Hirokazu Kore-eda protégé Ema Kawawada debuts with this heart-rending drama exploring the little-seen world of Kurdish asylum seekers in Japan.
Seventeen-year-old high schooler Sarya (impressively played by first-time performer Lina Arashi) has lived in Japan since she was five, when her Kurdish parents fled Turkey as refugees. With university on the horizon, Sarya’s future is looking up – despite being weighed down by cultural expectations that sully a blossoming romance with her Japanese co-worker. But then her father’s application for asylum is rejected. Made unwelcome in the only home she’s really known, Sarya finds her world torn apart.
Kawawada is a member of Bun-Buku, the production company headed up by Palme d’Or–winning director Kore-eda (Shoplifters, MIFF 2018; Like Father, Like Son, MIFF 2013), for whom she served as assistant director on The Third Murder (MIFF 2018). Like her mentor, she has a gift for humanistic observation and a knack for eliciting authentic performances, here making for a striking debut that holds Japan’s restrictive asylum policy to account. Awarded a Special Mention by the Amnesty International jury at this year’s Berlinale, My Small Land powerfully calls for compassion and acceptance in a divisive society.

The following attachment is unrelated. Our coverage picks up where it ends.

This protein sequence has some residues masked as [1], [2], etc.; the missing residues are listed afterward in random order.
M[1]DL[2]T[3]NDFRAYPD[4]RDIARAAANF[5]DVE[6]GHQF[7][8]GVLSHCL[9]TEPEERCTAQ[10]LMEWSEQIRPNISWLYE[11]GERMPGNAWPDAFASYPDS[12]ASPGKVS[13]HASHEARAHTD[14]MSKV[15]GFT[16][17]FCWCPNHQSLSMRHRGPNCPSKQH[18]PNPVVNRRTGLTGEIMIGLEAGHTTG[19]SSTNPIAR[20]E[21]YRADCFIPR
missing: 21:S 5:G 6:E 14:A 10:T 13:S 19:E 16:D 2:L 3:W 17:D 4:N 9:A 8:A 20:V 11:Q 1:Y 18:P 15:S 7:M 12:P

A fictional story rooted in an unsettling reality … Kawawada hits all the right notes in this sensitive social drama.
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